Experimental Investigation of Rutting in the Different Phases of Asphalt Mixtures
Rutting is one of the most severe failure mechanisms for asphalt pavements. This phenomenon is due to the accumulation of permanent deformation in consequence of traffic loading. The behavior of asphalt mixture is highly affected by the properties of the asphalt binder used in the mix design. For this reason, the Multiple Stress Creep and Recovery (MSCR) test procedure was recently introduced with the objective of better evaluating the rutting resistance while replacing the conventional Superpave parameter, G*/sinδ. Good understanding of the rutting mechanism within the asphalt binder component is essential for correctly studying the mutual interactions of the asphalt mixture components: binder, fine aggregate and large particles. This paper presents the results of an experimental campaign consisting of MSCR tests performed on asphalt binder, mastic and fine aggregate mixture which compose a typical mixture for asphalt binder layer. All the tests were conducted using a Dynamic Shear Rheometer (DSR). The classical plate-plate configuration having 25 mm diameter and 1 mm gap was selected for asphalt binder and mastic tests. The cylindrical geometry was used for torsional tests on fine aggregate mixture presenting aggregate as large as 1.16 mm. A single testing temperature of 60 °C and three different stress levels, 100, 1600, 3200 Pa, were imposed. The results indicate that creep and recovery are functions of filler concentration and stress level.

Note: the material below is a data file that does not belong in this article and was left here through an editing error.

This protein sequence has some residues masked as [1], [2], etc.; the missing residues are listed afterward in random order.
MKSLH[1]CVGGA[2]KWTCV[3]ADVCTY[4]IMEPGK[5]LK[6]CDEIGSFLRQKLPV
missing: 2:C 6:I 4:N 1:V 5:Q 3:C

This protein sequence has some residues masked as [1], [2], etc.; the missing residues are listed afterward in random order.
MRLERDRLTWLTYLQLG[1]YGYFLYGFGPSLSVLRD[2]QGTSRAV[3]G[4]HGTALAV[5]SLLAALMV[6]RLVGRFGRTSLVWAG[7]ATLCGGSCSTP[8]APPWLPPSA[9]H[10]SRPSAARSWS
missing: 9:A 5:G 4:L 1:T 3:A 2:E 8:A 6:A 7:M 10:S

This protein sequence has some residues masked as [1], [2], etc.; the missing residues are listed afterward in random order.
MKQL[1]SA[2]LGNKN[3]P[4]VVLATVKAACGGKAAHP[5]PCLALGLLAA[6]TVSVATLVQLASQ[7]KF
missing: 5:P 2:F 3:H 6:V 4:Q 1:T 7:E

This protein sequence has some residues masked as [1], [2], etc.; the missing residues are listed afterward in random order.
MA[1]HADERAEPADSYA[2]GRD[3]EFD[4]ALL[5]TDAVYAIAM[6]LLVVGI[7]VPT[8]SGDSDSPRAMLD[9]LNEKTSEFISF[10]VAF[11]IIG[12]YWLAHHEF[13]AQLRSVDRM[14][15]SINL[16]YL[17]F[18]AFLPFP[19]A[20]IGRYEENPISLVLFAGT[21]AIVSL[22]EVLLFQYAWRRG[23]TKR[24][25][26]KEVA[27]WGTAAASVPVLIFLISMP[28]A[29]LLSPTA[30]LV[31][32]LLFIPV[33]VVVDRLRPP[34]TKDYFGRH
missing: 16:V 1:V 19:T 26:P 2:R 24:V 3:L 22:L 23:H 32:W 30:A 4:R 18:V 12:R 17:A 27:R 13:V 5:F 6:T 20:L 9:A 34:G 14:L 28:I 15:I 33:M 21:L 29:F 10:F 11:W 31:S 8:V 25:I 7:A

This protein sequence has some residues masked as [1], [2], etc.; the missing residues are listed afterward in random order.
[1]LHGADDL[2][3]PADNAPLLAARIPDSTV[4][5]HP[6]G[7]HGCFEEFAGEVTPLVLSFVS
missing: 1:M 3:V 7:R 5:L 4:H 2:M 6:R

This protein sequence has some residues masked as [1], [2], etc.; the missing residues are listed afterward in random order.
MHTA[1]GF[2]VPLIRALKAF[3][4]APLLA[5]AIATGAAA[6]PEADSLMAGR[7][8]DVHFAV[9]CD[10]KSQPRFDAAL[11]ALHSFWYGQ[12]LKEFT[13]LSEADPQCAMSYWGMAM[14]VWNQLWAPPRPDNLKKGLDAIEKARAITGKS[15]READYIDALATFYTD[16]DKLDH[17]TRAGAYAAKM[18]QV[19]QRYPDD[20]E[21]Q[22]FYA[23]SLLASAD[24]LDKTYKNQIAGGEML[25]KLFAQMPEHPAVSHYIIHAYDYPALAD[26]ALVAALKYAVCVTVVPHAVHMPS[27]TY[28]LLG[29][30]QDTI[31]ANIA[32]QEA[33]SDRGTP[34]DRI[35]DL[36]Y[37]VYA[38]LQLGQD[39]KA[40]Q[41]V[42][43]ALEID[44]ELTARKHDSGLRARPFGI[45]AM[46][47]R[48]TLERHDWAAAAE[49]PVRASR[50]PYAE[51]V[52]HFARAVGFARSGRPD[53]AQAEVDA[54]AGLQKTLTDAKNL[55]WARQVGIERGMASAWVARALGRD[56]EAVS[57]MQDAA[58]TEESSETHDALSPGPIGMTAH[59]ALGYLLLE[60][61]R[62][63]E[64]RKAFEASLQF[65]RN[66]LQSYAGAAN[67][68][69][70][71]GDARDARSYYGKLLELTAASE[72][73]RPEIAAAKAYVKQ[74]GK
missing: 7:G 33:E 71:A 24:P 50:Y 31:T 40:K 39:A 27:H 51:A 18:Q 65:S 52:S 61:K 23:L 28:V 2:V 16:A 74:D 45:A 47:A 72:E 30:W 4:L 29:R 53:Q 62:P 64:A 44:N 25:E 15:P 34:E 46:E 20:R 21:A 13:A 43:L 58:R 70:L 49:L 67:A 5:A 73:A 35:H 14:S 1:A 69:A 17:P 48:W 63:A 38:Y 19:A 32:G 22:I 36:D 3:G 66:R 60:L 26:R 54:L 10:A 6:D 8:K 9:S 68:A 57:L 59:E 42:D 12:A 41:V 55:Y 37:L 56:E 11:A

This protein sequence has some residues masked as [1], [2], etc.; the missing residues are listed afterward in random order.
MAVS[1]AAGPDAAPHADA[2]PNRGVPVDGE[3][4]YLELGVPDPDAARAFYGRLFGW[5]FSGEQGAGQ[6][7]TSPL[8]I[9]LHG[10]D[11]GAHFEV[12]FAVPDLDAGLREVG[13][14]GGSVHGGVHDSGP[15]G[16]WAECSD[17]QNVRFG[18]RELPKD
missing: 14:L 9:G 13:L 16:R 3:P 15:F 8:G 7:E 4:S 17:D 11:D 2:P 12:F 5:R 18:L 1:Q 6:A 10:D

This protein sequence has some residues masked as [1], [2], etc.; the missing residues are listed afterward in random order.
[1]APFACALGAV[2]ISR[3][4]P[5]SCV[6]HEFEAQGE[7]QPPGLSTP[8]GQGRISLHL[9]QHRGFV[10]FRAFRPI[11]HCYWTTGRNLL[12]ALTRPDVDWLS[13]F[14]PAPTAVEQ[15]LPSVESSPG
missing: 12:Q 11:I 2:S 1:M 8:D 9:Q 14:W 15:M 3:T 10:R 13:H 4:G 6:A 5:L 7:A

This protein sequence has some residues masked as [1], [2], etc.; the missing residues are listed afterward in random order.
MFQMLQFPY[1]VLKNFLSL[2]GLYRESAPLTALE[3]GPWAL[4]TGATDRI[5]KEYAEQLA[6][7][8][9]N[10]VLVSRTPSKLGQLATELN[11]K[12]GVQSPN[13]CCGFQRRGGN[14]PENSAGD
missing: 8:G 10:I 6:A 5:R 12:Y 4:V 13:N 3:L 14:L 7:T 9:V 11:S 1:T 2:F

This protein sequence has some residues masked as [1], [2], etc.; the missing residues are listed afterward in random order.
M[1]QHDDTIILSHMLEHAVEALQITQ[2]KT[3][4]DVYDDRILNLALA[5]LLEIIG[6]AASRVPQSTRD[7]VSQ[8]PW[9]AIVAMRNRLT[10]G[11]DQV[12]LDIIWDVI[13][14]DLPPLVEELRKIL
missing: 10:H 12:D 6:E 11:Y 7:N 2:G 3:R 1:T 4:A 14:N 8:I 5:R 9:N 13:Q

KeywordsBinder Mastic Fine aggregate mixture Rutting
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